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Bob Foster dead at the age of 77
Bob Foster claimed the WBC, WBA and RIng Magazine light heavyweight titles in his 17 year career.

Report: Bob Foster Albuquerque’s First World Champion, Dead at age 76

Bob Foster Defended Light Heavyweight Title 14-Times, Fought Muhammad Ali and Joe Frazier at Heavyweight

According to multiple Albuquerque media reports, former light heavyweight world champion Bob Foster has died at the age of 76.

(Note: we had incorrectly reported Foster being 77 in our original posting. H/T Albuquerque Journal for the correction).

A native of Lubbock, Texas, Foster and his mother moved to Albuquerque, New Mexico when he was 5-years-old. He grew up in Albuquerque’s South Valley and attended Albuquerque High School.

During that time Foster would discover boxing and win the New Mexico State, and National Golden Gloves title.

Bob Foster 1959 Pan American team

Bob Foster (bottom row, second from right) and teammates of the 1959 United States Pan American team.

At the age of 17, Foster would enlist in the United States Air Force where he continued to box.

While stationed in Bolling Air Force in Washington, D.C., he would participate in over 100 fights as an amateur, losing only three bouts. Foster would challenge Muhammad Ali (then known as Cassius Clay) for a spot to represent the United States in the light heavyweight division at the 1960 Rome Olympics.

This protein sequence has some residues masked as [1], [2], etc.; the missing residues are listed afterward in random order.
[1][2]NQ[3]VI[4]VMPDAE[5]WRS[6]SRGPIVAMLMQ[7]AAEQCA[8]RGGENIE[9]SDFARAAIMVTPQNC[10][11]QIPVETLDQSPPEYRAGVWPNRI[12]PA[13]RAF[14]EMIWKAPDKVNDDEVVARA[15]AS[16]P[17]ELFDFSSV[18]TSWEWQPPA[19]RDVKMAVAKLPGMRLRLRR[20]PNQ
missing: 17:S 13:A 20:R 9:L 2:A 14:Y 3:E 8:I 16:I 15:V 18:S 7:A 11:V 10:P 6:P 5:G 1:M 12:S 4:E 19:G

The U.S Boxing team ultimately chose Ali to represent the country at light heavyweight but would ask Foster to take the middleweight spot. He would decline, telling us in a 2014 interview “I got upset because the trainer wanted to drop me down to middleweight, I couldn’t make no middleweight I was 6-foot-3 and a half.”

Foster would turn professional the following year.

Bob Foster vs. Dick Tiger

Bob Foster delivers a thunderous right hand to Dick Tiger during their 1968 world title fight.

It would be seven years before Foster would challenge for his first world title.

On May 24, 1968 he faced light heavyweight champion Dick Tiger for the WBC and WBA belts in New York City at “The Mecca of Boxing”, Madison Square Garden.

Foster would claim the title in the fourth round with his trademark left hook knocking out the much smaller Tiger.

By the end of his career, Foster would go on to compile a 56-win, 8-loss, 1-Draw and 48 knockout record, challenging several hall of famers, including Muhammad Ali and Joe Frazier at heavyweight–the latter for the WBC Heavyweight title. He would lose both fights but as a light heavyweight Foster held an undefeated record of 14-0-1 title fights.

During most his career, and after his retirement, Foster served as a highway patrolman in the Bernalillo County Sheriff’s Department.

In 1990, Foster would be among the first fighters inducted into the inaugural International Boxing Hall of Fame class. Joining Foster in the class would be some of the all-time greats: Muhammad Ali, Joe Frazier, Rocky Marciano, Joe Louis and Ezzard Charles to name a few.

We had the sincere pleasure of interviewing Bob Foster last year where he opened up to us about growing up in Albuquerque and getting his start in boxing.

R.I.P. Bob Foster
April 27, 1938 – November 21, 2015


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Jorge Hernandez is chief editor for SWFight.com, TV-Host of Combat Sports Weekly and Co-Host of Low Blow Radio. He can be reached on Twitter @JorgeDeBurque.